NATO meeting to address key issues on alliance's agenda
04:32 03/12/2009 BRUSSELS, December 3 (RIA Novosti) - Foreign ministers from 28 NATO member countries will gather in Brussels on Thursday for a two-day meeting to discuss a wide range of issues on the alliance's agenda.
According to a NATO statement posted on Wednesday, the key topics of the discussions "will include the situation in Afghanistan, NATO's Open Door policy, relations with Russia, Ukraine and Georgia, missile defense, and NATO's new Strategic Concept."
The meeting will start with sessions of the NATO-Ukraine and the NATO-Georgia commissions to review both nations' progress in implementing their Annual National Programs and questions of regional security.
Ukraine and Georgia have long been pursuing NATO membership but their bids were turned down due to pressure from Germany and France at a 2008 NATO summit in Bucharest.
However, NATO has stated that the two countries will join at an unspecified date in the future.
Both countries have been included in the alliance's Partnership for Peace program, aimed at allowing "partner countries to build up an individual relationship with NATO, choosing their own priorities for cooperation."
At the working dinner on Thursday, the ministers will address NATO's Open Door policy in relation to Bosnia-Herzegovina's and Montenegro's desire to join NATO's Membership Action Plan (MAP).
The agenda on Friday includes a meeting in the framework of the NATO-Russia Council, which will be attended by Russian Foreign Minister Sergei Lavrov.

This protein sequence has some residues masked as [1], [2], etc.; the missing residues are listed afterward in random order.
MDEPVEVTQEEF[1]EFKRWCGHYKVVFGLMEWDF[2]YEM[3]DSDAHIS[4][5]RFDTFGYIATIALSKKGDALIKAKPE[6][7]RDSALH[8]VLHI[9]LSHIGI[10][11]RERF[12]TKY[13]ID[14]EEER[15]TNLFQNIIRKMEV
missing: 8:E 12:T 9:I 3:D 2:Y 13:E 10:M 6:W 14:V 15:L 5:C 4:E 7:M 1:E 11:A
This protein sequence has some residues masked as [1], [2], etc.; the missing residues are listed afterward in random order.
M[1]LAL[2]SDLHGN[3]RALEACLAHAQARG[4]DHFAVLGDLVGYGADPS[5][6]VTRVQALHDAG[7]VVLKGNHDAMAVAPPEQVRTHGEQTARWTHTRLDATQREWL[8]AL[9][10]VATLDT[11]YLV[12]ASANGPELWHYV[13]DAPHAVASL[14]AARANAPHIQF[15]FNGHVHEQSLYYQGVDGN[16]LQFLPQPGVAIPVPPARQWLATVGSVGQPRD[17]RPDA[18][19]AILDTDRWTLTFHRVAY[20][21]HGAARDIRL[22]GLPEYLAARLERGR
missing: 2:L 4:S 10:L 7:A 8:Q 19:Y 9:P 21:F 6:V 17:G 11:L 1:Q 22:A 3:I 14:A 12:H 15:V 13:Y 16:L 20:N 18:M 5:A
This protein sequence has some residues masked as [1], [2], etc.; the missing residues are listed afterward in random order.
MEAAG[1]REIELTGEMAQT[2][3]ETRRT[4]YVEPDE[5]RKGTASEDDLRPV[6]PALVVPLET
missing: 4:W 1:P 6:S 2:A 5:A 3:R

The upcoming session, the first official talks to be held since the August 2008 armed conflict between Russia and Georgia over South Ossetia, is aimed at drafting a "roadmap" for improving relations between Russia and the Western military alliance.
During an informal ministerial meeting in Greece in June, Russia and NATO agreed to renew cooperation on security issues, which was frozen after Russia and Georgia fought a five-day war in August over the former Georgian republic of South Ossetia, after which Russia recognized the independence of South Ossetia and Abkhazia, another former Georgian republic.
Relations have also been strained by Russia's resistance to Georgia and Ukraine's bids to join NATO.
Russian President Dmitry Medvedev said in October that "Russia is ready to harmonize relations with the United States and other Western partners, including constructive cooperation with NATO in solving common tasks."
Russia could play an important role in supporting NATO operations in Afghanistan, not only by providing transit of military cargo and personnel into the war-torn Central Asian country, but also by training personnel for the country's police forces and even delivering small arms and light weapons for Afghan police.
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